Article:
Several studies considered the ring width’s local minimum values as an additional sign of defoliation [16,33,34]. This method implies comparing absolute ring width in t year with ones on the interval from twidth to t + width years. If the proportion of trees with the local minimum in t year is ≥perc (a unit fraction), this serves as evidence in favor of probable defoliation in the year t [16,34]. From now on, this approach is referred to as the moving window method (MWM).

The method of outbreak reconstruction based on multivariate statistics is known [18]. The tree-ring series studied using the method are preliminarily reduced to the same length by removing their early sections, which is necessary for the method to work correctly. Next, the series of measured annual ring width values are standardized so that the arithmetic mean of each of them becomes equal to zero, and the standard deviation becomes equal to one.

The resulting matrix of the annual ring width indexed values is decomposed by the method of independent components fast analysis into separate components using the ica package [35] in the R environment. Evidence of defoliation (or other unfavorable effects) is recorded preliminary if values of any identified component decrease below a certain value lim (threshold value of deviation from the mean) for lng (length of such series) years in a row.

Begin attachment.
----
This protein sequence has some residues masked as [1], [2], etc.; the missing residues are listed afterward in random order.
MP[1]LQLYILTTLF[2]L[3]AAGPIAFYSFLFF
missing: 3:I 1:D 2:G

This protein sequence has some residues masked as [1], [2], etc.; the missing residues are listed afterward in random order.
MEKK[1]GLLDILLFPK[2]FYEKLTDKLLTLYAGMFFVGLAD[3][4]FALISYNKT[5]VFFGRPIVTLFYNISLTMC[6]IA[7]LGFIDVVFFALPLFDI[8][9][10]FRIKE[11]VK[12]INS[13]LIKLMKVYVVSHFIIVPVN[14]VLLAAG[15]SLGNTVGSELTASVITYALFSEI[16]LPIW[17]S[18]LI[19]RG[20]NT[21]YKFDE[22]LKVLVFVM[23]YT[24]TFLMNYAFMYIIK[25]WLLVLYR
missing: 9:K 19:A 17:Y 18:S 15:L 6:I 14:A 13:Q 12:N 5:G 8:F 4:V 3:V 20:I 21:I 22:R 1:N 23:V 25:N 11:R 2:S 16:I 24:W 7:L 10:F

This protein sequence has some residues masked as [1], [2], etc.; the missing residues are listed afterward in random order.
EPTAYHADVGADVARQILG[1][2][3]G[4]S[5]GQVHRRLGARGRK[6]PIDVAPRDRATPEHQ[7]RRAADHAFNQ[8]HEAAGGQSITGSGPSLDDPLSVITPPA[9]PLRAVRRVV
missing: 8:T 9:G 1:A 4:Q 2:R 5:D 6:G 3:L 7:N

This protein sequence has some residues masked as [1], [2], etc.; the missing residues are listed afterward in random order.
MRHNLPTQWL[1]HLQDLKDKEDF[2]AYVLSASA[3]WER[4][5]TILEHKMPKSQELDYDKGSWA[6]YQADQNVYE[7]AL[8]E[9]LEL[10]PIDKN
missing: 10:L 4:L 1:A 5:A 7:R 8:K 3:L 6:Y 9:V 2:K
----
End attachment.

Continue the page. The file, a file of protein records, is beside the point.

On the next step, the ring-width series for each tree were detrended using cubic splines [28,29], and the resulting radial growth indexes record was averaged for the site. If year t has been selected on the previous step and its radial growth index declined below some quantile q, this coincidence was interpreted as a consequence of defoliation [18]. From now on, the method is called MICA (method of independent component analysis).

Besides, some artifacts might appear during the preceding calculations. It is possible that by these artifacts, the minima in detrended chronology will not coincide with low values in the independent components. However, we assumed that such an offset should not exceed the rng value.

In the protocols we used [6,9,18,34], there are no justifications for specific values of arguments. Nevertheless, it is not obvious that values that had been used previously are optimal for our case. Therefore, we try to found optimal values of the arguments using PYM, MWM, MICA, and OUTBREAK methods for each investigated sample plot. For the first three methods, values were considered optimal if they had indicated outbreaks of 1996–1999 and 2003–2008, known from the Altai Forest Protection Center’s departmental materials, with a minimum (ideally in the absence) of false-positive results. The OUTBREAK method’s optimality was assessed by maximizing the proportion of trees indicated as defoliated during the B. piniaria outbreaks mentioned above.